An ongoing federal securities lawsuit also alleges that Allergan used “inappropriately nonpublic” alternative summary reports, disregarding the “risk that some [lymphoma] cases would go undetected by the FDA.”

Allergan has not yet responded to the class action cases or to calls for comment. It denied the “threadbare” allegation in the securities lawsuit, citing the KHN article, which “makes clear that the filing of ASRs was permissible and even encouraged by the FDA to reduce ‘redundant paperwork.’”

While the FDA has ended the alternative summary reporting program, it opened the door for makers of more than 5,000 device types to file quarterly summaries of reported malfunctions. In each case, the device maker must file a public report to the MAUDE database noting how many reports were filed directly with the agency.

An FDA spokeswoman said the agency has stopped accepting summary reports of injuries cited in pelvic mesh lawsuits. The agency does continue to accept hundreds of death report summaries under a special exemption for devices tracked in a “registry” held by a specialty medical society.

“We are in the process of reviewing the effects of these changes and will continue working to improve the usability and transparency of information in the MAUDE database — whether that information was submitted as a summary or individual report,” FDA spokeswoman Stephanie Caccomo said in an email.

The release has not been as informative as Madris Tomes had hoped, she said, given that the FDA did not disclose data on how the devices harmed patients. Tomes is a former FDA manager who runs the company Device Events, which analyzes FDA data.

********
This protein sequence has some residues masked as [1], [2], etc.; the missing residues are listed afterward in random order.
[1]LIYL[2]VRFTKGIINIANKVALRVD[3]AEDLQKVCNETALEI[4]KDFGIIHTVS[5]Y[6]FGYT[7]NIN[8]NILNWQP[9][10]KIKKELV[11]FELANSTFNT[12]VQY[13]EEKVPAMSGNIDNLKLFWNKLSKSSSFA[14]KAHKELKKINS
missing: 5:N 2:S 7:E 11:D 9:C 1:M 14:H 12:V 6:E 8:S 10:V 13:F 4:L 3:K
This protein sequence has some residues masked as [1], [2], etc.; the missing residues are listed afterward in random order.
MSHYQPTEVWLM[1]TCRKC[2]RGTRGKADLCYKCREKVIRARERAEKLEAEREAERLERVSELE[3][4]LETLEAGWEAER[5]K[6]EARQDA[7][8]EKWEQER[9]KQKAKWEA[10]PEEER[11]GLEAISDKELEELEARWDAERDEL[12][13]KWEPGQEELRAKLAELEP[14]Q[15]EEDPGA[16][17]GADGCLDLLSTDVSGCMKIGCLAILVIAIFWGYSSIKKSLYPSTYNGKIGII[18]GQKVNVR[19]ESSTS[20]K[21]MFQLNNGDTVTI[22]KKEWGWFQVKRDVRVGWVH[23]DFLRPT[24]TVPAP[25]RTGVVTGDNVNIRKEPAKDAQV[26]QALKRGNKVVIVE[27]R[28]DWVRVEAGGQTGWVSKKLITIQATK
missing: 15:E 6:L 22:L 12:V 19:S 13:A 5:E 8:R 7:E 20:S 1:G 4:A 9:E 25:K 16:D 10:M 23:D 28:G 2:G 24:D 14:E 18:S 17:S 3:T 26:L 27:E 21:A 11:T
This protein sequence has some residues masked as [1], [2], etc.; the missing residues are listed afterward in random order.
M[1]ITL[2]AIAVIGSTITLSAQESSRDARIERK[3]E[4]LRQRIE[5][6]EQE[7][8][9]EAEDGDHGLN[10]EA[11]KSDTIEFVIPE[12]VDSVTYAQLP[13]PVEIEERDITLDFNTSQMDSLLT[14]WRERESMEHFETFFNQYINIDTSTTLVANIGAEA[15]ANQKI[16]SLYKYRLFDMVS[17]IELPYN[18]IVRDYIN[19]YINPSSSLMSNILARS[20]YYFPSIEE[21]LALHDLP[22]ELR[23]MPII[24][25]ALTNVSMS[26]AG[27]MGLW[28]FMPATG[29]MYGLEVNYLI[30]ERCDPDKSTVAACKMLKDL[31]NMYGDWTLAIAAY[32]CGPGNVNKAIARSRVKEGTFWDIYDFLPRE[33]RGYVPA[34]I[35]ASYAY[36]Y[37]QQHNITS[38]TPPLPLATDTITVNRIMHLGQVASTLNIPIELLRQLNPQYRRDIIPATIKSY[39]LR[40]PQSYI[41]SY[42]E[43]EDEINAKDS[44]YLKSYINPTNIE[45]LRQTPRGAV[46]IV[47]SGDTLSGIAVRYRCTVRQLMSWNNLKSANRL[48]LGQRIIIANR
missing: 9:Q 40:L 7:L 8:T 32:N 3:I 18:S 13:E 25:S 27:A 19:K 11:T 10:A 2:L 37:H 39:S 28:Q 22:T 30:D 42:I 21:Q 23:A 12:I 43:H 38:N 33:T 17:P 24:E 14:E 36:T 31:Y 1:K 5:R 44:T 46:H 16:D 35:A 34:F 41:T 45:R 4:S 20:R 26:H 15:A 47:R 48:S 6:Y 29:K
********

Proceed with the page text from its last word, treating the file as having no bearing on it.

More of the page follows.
For instance, she said a breast implant injury report might say there was a “biocompatibility” problem, but it’s unclear what happened to the patient.

“Did it result in lymphoma or the patient needing a device replacement?” asked Tomes. “Without that outcome, we’re still a little bit in the dark on what this data means.”

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16 comments

  1. Huey

    Wow. I expected some level of crap from instrument manufacturers but this is a bit much. It makes you wonder just as much about everything from IV brannulas to defibrillators. It’s not a very comforting picture at all, sadly.

    Thanks much for the heads up as always Yves.

    Reply
  2. butch

    Watch “The Bleeding Edge” on Netflix. Just another example of the myth that our ALPHABET agencies work for us, they are cloaking device agencies that exist to protect their donors, BIG WHATEVER………..WAKE UP!!

    Reply
  3. Carla

    “still a little bit in the dark” is exactly what we are after reading this KHN article. Thank you, Yves, for posting this AND for your right-on editorial comments that preface it. I had a dental implant a couple of months ago — a hideously expensive procedure. Sure hope it doesn’t “fail.”

    Reply
  4. The Rev Kev

    Did they seriously think that this database would never get released? That no-one would note the absence of data eventually? The worse aspect of this is that the FDA was guilty of aiding & abetting this as they had the database and not the individual companies themselves. There is going to be hell to pay for this as there were deaths involved and it seems that the FDA was quite happy to not only protect these companies but to take the rap for them as well. To be truthful though, in the unlikely event that FDA people are sacked because of this, do not be surprised to see them taking jobs the following week with these very same medical device-making companies.

    Reply
  5. KB

    Thanks Yves, and I hope even one of your excellent questions will be answered…

    This has been going on a long time. I got a metal on metal hip replacement in 2006…But, my symptoms still weren’t taken seriously until 2014 when a new Hip Surgeon of mine ordered a metal blood test. I had one of the highest blood levels of chromium and cobalt in my state and 2 pseudotumors of metal shavings that migrated to sciatic notch and elsewhere…
    With revision surgery I lost 3 pelvic muscles removing this poisonous product.